TonyFats in Asia 2006-07 travel blog

Our Bus

Lunch Stop

Slash and burn

Laos Village

Threshing what looks like millet

Laos village

Army Guard and our broken bus. (We were told they can't afford...

On lookers

Towing

Coasting but no start

Choose your bike

Our other guard

Haming it up.

Where we were at time of breakdown.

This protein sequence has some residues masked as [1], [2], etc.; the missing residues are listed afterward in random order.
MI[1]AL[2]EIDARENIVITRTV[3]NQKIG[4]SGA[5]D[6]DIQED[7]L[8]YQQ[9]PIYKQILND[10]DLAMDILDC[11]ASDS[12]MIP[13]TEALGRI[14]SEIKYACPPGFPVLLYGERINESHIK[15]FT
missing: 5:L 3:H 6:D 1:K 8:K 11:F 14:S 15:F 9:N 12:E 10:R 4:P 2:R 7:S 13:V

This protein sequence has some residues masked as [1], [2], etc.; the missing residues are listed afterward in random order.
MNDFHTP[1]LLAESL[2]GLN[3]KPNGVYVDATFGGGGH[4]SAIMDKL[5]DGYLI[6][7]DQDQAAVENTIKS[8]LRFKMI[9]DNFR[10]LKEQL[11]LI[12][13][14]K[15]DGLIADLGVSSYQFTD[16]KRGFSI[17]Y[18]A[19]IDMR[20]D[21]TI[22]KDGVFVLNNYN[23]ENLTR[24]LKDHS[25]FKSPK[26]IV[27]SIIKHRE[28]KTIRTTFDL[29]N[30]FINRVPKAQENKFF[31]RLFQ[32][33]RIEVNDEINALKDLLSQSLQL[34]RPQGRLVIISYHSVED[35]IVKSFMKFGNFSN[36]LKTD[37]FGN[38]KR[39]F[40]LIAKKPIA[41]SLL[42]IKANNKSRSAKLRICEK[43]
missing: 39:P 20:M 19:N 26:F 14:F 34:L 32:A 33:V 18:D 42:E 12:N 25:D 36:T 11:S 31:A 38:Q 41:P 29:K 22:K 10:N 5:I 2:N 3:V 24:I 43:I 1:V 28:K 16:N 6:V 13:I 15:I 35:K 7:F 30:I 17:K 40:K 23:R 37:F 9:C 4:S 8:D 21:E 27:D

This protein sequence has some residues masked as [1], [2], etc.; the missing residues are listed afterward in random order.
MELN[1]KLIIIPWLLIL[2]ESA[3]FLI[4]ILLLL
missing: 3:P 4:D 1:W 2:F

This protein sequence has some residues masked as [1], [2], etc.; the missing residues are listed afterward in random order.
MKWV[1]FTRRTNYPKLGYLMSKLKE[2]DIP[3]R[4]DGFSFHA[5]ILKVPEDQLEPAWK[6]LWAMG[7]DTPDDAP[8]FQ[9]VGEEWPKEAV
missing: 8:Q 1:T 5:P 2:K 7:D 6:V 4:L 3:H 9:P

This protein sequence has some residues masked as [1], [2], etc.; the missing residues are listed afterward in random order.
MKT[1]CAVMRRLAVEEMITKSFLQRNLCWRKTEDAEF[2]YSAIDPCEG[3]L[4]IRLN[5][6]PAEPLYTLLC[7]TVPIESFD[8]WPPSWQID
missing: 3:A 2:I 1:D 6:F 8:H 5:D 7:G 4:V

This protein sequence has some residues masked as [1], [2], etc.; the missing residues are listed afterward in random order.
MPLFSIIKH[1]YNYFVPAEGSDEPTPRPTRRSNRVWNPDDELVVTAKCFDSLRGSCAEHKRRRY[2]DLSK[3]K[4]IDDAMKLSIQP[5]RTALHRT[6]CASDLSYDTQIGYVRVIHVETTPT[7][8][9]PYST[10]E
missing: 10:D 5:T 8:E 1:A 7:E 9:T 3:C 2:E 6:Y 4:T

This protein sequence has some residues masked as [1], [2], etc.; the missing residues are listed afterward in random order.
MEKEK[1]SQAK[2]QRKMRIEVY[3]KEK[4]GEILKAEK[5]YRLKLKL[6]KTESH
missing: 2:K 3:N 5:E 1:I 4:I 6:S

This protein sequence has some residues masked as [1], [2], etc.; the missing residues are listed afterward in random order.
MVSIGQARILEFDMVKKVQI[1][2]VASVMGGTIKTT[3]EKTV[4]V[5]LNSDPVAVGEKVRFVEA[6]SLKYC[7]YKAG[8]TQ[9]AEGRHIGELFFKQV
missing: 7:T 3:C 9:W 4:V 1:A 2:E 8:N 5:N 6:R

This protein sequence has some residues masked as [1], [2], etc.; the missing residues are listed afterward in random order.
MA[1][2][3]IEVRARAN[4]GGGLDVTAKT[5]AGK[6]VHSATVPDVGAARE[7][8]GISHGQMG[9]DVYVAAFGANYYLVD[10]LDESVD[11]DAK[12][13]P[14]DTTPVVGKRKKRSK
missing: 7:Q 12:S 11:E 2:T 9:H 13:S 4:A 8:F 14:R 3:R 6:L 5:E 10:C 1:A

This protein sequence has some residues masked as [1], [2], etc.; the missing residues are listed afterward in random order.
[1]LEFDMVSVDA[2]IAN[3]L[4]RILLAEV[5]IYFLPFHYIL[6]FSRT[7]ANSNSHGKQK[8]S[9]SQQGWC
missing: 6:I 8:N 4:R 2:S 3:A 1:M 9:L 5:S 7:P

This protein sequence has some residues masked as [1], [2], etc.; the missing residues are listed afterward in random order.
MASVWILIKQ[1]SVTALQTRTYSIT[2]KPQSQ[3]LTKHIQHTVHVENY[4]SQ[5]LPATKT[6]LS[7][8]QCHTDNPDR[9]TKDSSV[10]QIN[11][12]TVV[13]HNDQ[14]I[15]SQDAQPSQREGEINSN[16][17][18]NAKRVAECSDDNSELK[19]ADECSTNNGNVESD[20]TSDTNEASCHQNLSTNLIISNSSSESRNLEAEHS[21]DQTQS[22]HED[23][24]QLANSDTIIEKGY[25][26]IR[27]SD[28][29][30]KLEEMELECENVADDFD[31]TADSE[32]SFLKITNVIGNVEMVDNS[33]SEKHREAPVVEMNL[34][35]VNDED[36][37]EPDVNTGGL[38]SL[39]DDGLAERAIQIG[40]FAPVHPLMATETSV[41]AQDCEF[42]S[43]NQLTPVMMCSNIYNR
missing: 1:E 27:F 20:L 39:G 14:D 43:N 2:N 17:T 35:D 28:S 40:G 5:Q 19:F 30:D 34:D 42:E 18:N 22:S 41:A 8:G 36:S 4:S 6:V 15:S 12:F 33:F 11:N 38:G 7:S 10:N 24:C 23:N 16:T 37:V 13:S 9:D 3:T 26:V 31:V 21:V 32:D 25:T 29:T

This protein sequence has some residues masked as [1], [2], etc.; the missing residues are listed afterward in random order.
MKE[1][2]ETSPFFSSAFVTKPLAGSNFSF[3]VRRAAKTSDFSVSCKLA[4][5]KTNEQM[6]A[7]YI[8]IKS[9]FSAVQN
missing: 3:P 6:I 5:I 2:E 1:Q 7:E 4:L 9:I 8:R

The bus to Luang Prabang left around 8:00 am for what should have been about an eight hour journey. Smart looking bus, see the pictures. Not so good in the reliability department. First 3 or 4 hours was fine, then we stopped and the traveling patch up man, got out and was laying under the bus tying up something with baling wire. We were off again in about 15 minutes. We stopped at a restaurant for a lunch break and here again Mr. Patch-up was again doing his baling wire act. Then he got out a wheel wrench and a long bar and went around tightening all of the wheel nuts. I watched as he turned each one at least half a turn. I will admit I was not instilled with confidence in our VIP bus. It was here that I noticed that an armed guard with an AK47 had been traveling on the bus with us. Again not the most comforting sight. I asked if I could take his picture, he declined. I obeyed. We started out again after about an hour. I began to notice armed men stationed at intervals of a couple of kilometers along the road. It was quite mountainous and they seemed to placed at spots where the bus would have to slow down to negotiate a curve or travel up a steep incline. At first I wondered who they were as they wore no uniform. We traveled on with no incidents other than a few wire tying stops. About 30 kilometers from Luang Prabang in a small village, we stopped again. This time things looked a little more serious. Mr. Patch-up was really going at it, laying under the bus with bits and pieces of the engine strewn around on the road. He emerged, looking like a coal miner. They tried to start the bus, but the batteries could hardly turn the engine over. Mr. Patch-up had the idea of rigging the batteries to double the voltage, but all that happened was each time they turned the key to start the engine a shower of sparks flew out of the engine compartment. Just then one of the other VIP busses came along, they stopped and all the drivers and helpers were standing around talking and scratching their heads. They finally decided to tow our bus back up the hill we had coasted down when the bus broke down, let it coast back down the hill and jump start it. They failed, no go. While all this activity was going on our armed guard stood diligently looking up and down the road. Another armed man came up and they had a conversation and he then walked back up the road and also stood on guard. Not comforting! I think the people in the village were enjoying the spectacle, and of course the unexpected cash flow from purchases of the passengers. They again towed the bus back up the hill, let it go, and this time it started. We piled back on to the bus and headed at a great pace to Luang Prabang. We arrived about an hour and one half late, by this time it was quite dark. I think this is the reason the driver traveled at break neck speeds so that we would not be traveling after dark. We learned later from Kathy that the road we had traveled was prone to bandit activity. Later while talking some other people we learned that there was actually a travel advisory out warning people to be cautious when traveling this stretch of road. The armed men were actually soldiers guarding the road. I'm not sure how effective they would have been in stopping a robbery, or what the armed guard on our bus could do to protect us from a bunch of villains, but we were not robbed! It doesn't bear thinking about. Oh well, too late to worry about it now.



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